Are you a member of this club? The one where you spend 2-3 mind-numbing days in an over air-conditioned conference room with no natural light trying to creatively solve your organization’s most challenging problems?
By the end of the last day, your brain is fried from wading through your corporate muck. You have nothing to show for your collective effort but 18 flip chart pages covered in mostly illegible scrawl. You walk out of the room blinking against the late afternoon sunlight as someone collects and folds the flip chart pages that you know may never be unfolded again.
Leadership retreats like these are not only exhausting for the participants. They can also be frustrating for the team that holds down the fort while you’re away. Leadership coach Paul Batz noted, “A mid-level employee recently told me, “There must be a big vault somewhere that holds all of the flip charts from fancy leadership retreats because we never see any change when the big shots come back from Florida.”
When my firm started offering retreats to help our clients work on their leadership and culture issues, we resolved to change the game. We’ve distilled some best practices from our experience that help our clients make the most of their leadership retreats.
1. Send mixed signals. In the seminal book Frames of Mind, Harvard Professor Howard Gardner proposed that people possess not one but several varieties of intelligence: linguistic, logical-mathematical, spatial, bodily-kinesthetic, musical, interpersonal, and intrapersonal. Unfortunately, most meeting facilitators use only two or three learning modalities that connect with less than half of the room. Don’t limit your material to lecture, read, and discuss. Instead, share the key lessons through a variety of delivery methods such as simulations, illustrations, and small group discussions. Want to know which learning styles suit you best? Take this short assessment.
2. Get mixed messages. Thinking creatively in real time is hard. If the senior leader in the room shares his or her thoughts first, creative thinking usually grinds to a halt. No one wants to challenge or embarrass the leader. The group silently watches their opportunity for real change meet death by HiPPO (highest paid person in the office). Instead, break the room into small groups and challenge each group to work on the same problem. Then, ask each small group to present their results to the larger group. The group with the HiPPO goes neither first nor last. This creates space for divergence of thought, and a safe space for people to challenge the leader’s perspective.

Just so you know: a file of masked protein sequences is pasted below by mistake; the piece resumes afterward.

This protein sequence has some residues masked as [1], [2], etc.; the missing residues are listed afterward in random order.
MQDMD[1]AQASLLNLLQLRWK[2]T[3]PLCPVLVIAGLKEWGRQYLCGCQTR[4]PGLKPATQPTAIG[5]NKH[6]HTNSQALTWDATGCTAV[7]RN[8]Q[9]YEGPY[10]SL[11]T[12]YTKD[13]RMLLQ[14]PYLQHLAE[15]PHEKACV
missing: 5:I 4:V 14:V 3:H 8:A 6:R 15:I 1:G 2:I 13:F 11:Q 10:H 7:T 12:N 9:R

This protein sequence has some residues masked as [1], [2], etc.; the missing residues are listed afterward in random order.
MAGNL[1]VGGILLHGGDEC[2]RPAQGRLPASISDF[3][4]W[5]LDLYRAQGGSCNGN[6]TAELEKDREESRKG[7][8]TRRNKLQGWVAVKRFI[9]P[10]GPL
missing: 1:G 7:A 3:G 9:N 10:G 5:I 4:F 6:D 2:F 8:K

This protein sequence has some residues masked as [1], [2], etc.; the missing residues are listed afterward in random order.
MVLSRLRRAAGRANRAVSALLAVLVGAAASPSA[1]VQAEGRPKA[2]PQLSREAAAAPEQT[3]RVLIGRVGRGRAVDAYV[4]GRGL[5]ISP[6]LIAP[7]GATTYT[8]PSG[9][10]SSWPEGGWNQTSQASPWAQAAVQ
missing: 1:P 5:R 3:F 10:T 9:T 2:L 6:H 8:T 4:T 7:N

3. Be pushy. Don’t let your retreat wrap without pushing for insights and breakthroughs. Listen for openings to challenge assumptions and hidden questions in what people are saying. If it’s not obvious which idea is ripe for dissection, look to the whiteboard or clusters of sticky notes posted. Is there a root-level assumption that could be challenged? Or if not challenged, clarified? Asking “How do we know that?” or “What if it weren’t that way?” will do one of two things: crack open more space for new ideas, or confirm and deepen the group’s understanding of the idea in question. Either way, you’ve gained something much more valuable than a collection of folded flipchart pages.
If your leadership team spends three days a year rafting down rivers together, you’ll eventually get good at rafting down rivers. Instead, spend three days a year working from well-designed material that offers each person a voice and guides the team toward shared growth. Your mid-level managers will gladly hold down the fort.
Question: What tips have you learned to help your team advance from a retreat?
Our team enjoys creating an environment where leadership development meets strategy execution. Allow one of our skilled facilitators to lead your team on a culture refresh: https://execexcellence.wpengine.com/corporate-retreats-and-workshops